Detecting Fraudulent Prescriptions: Tips from Health Canada Inspectors

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While there is no single way to detect a forgery, there are several red flags or other factors that should prompt you to take additional care in verifying that the prescription is legitimate. Ultimately, it is the responsibility of pharmacists to ensure that all prescriptions received are complete, authentic and appropriate.

In addition to receiving reports about the loss or theft of controlled substances, Health Canada also has teams of inspectors who, using a risk-based approach, assess pharmacies for compliance with the Controlled Drug and Substances Act (CDSA) and its regulations.

Here are some of the top tips from Health Canada’s Controlled Substances Program:

1. Critically Assess the Prescription

Critically Assess the Prescription

Prescriber details

  • Play close attention to out of province prescriptions.
  • Generally, the prescribers’ office and/or the patient should be a reasonable distance from the pharmacy.
  • Check the prescriber’s public register entry for any restrictions on prescribing. 

Prescription details

  • Ensure the quantity and instructions for use make sense for the indication and align with best practices for controlled substances.
  • Be alert for spelling errors.
  • Check for and verify with the practitioner any quantities or directions that are struck out or if amounts look like they have been adjusted.


  • With electronically generated prescriptions, check for irregular changes in font styles or sizes and page layout issues that differ from standardized layouts.
  • Look for any evidence of photocopying.  

Patient history

  • Be aware of patients who consistently come in requesting early refills.
  • Take extra care when multiple patients are at the same physical address or if the patient presents prescriptions from multiple prescribers.
  • Always verify with the practitioner if a patient comes in requesting refills of a prescription recently picked up and claiming it was lost or stolen.

Local alerts

  • Be aware of alerts from surrounding pharmacies and/or prescribers and stay connected with your local police services.
  • The Narcotics Monitoring System (NMS) alerts pharmacies of potential issues such as patients who obtain prescriptions for a monitored drug from more than one prescriber or from more than one pharmacy. NMS also alerts pharmacies when a prescriber has notified the Ministry of Health about a previously identified forged prescription for a monitored drug and/or stolen prescription pad.

2. Remain Alert to Circumstances Around the Prescription Drop Off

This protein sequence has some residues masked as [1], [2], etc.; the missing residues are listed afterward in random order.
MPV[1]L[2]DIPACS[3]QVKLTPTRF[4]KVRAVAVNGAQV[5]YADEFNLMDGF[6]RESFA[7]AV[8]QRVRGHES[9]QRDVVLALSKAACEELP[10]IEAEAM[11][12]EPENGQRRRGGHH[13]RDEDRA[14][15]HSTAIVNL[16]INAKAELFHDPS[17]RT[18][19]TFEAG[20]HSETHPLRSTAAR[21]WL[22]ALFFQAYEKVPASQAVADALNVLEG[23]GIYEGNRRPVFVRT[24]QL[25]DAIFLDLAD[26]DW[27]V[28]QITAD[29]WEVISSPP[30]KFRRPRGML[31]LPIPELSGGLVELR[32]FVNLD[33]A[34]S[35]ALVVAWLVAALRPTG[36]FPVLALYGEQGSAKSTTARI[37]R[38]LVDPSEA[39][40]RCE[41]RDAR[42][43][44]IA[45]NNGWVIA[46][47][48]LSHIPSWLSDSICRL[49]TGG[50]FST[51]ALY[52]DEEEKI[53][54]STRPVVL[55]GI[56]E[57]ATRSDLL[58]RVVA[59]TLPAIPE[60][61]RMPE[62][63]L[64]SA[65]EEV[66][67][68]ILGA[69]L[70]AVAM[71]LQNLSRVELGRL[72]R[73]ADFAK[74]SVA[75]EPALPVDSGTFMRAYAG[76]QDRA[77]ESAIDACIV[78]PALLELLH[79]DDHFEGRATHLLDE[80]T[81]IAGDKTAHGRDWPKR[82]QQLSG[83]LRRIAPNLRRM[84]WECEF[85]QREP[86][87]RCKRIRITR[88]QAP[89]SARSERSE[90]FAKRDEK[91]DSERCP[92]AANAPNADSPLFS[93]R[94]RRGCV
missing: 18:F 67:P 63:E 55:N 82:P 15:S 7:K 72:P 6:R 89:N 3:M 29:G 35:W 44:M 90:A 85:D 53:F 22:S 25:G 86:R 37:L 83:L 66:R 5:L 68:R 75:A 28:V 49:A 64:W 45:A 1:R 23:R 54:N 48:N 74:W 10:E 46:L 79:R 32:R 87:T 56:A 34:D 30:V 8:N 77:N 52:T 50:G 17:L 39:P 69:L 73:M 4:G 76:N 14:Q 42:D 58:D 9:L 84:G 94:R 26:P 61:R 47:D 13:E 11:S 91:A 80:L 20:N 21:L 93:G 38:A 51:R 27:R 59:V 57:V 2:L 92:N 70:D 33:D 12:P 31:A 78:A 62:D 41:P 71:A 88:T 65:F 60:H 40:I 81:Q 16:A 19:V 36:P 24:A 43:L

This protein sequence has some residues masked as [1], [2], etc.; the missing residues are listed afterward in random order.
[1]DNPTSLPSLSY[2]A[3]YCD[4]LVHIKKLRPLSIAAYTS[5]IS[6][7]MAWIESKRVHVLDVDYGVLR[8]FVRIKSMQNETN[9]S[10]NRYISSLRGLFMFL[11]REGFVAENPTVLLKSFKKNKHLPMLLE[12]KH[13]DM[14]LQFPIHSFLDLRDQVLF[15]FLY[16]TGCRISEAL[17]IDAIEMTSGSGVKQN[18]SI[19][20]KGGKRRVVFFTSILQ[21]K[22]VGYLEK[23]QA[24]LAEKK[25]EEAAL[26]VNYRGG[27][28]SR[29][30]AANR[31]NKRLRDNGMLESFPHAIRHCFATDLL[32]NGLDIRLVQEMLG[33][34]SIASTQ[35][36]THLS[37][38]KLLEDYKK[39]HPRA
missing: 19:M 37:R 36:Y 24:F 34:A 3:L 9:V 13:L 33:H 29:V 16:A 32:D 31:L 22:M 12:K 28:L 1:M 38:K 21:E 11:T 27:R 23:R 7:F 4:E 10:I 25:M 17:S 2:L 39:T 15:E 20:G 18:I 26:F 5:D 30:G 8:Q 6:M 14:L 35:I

• Be aware of those coming in close to closing time/late at night.
  • Be aware of those conveying urgency and unwillingness to wait for verification.
  • Do not feel pressured to dispense if you have not been able to verify the prescription and the patient or an agent on their behalf shows up early the next day demanding their prescription.
  • Do your due diligence/verification when agents on behalf of the patient are dropping off and/or picking up prescriptions.

3. Use Best Practices for Verifying Prescriptions

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Do not automatically trust the information provided on the prescription about the prescriber.

When contacting the practitioner to verify the prescription, you should look up their contact information where possible instead of relying on what was provided on the prescription. Always check the doctor’s name and/or registration number against the provincial college listing.

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Take extra care with new prescriptions and any change in dosage.

When dealing with new patients and prescribers, always verify contact information and identification. Re-verify any changes in dosage and quantity with the prescriber.

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Establish appropriate pharmacy procedures and ensure staff are trained on them.

Do not forget to educate all staff, including non-regulated and relief staff, on your procedures for verifying and processing prescriptions. When a forgery is identified, ensure this is flagged in your system for any future prescriptions you may receive from the patient or prescriber and shared with the pharmacy team for learning.

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Be part of a network.

Share knowledge of fraudulent scripts with local pharmacies in your community.

Reporting Responsibilities

Related Resources

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